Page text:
Via Stowe and Offa's Dyke - October 2005
A Knighton Round Walks with a Camera
Walks with a Camera © Geoff’s Pages 2011
Although Knighton is in Wales, it is unusual in having its railway station in a different country - just over the Teme in Shropshire. It was from the latter that we began this walk - a little under 8 miles, taking in the rolling south Shropshire hill country with its extensive views. In Welsh, the town is Tref-y-Clawdd - "the town on the dyke" - we would follow Offa's Dyke for the return part of our wanderings. A pleasant path in Kinsley Wood parallels, then descends to the A488. Crossing the road, we headed gently uphill towards the hamlet of Stowe, whose tiny church is a landmark from the main road along the Teme Valley. Behind the church, a track climbs steeply through Holloway Rocks before levelling out on the high grassy plateau of Stow Hill. The rain and the season had yielded a fine crop of mushrooms and toadstools of many varieties - we had to tread carefully to avoid some wonderful specimens. Our route now turned sharply westwards towards Five Turnings, where we would re-cross the A488. Lunchtime loomed - but
nowhere to sit, the ground being saturated from the previous day's rain. "In an emergency, you can eat your lunch standing up" advised my companion, whose stomach seems to contain a pretty accurate clock on these occasions. A substantial gatepost at the road junction made a makeshift table - but, yes, we had to stand. Our path had dropped gently from Stow Hill - now it would rise again as we turned slightly south of west and headed for the skyline and Offa's Dyke. As we neared the dyke, the sun finally managed to break through properly - it had been trying for a little while, but not really succeeding. Now to the south-west a fine panorama of Welsh hill country opened out, with Knucklas Viaduct prominent in the middle distance, and beyond, the route of our walk last December along part of Glyndwr's Way. On the horizon lay the high plateau of Radnor Forest - the highest ground in eastern mid-Wales at a little over 2000'. Below us, the Teme shone blue in the warm sunshine - an idyllic scene. Our walk along the route of the Dyke was just over a mile - and probably the slowest part of the day's outing, as we made the most (attempted to...) of the light and the scenery. But good things must end, and soon we were descending steeply to the river, which the path crosses on a footbridge alongside the railway line, thence following the river downstream (and eventually, for the last few yards, in Wales) back to Knighton. A good 'un!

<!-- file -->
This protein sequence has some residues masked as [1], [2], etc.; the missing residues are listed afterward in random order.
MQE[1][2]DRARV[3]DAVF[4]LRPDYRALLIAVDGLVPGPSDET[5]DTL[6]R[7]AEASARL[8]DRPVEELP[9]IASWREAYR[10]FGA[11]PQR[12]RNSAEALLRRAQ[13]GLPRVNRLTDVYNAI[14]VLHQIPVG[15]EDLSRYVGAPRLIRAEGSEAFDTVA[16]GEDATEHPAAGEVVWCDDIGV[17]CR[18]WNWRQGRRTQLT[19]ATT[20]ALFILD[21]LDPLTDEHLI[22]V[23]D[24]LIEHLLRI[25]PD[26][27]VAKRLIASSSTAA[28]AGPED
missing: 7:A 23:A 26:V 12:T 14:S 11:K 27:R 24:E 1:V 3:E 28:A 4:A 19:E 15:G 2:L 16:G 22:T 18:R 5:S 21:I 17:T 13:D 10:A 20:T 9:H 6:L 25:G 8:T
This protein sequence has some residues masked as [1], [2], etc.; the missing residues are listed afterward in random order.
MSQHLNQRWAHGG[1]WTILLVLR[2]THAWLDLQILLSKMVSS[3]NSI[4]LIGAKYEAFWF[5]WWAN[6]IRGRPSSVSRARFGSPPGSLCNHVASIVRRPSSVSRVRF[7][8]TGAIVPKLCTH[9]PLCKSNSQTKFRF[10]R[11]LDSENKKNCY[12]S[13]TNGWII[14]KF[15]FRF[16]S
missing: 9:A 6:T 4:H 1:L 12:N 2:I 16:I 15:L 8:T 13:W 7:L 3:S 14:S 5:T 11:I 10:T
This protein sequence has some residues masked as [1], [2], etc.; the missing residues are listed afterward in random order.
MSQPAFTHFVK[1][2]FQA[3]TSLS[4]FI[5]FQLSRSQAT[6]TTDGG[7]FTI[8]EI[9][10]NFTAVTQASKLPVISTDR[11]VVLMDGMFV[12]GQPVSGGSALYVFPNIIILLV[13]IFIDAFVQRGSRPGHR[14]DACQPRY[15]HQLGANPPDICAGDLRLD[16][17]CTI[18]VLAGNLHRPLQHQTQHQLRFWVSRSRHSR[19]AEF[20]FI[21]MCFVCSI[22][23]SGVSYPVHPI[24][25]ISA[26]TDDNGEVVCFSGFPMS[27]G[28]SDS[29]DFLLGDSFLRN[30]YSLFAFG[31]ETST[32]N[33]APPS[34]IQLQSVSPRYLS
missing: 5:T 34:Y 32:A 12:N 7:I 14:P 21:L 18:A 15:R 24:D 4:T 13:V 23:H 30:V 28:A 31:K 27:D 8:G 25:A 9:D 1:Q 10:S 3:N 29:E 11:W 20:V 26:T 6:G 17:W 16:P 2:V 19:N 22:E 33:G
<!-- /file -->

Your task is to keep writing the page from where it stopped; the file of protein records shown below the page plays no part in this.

Approaching Stowe Lych gate, Stowe church Pool, Holloway Rocks View to Radnor Forest, Holloway Rocks Pool on Stow Hill Mushrooms, Stow Hill 2x Caer Caradoc... New House Farm, as seen from Five Turnings Offa's Dyke and the view to Knucklas Skyscape, Offa's Dyke The view to Radnor Forest Sheep and sky, Offa's Dyke View to the Teme valley, Offa's Dyke The descent to Panpunton "Welcome to Wales" - approaching Knighton

View A Knighton Round in a larger map
Back to Walks with a Camera Contact Geoff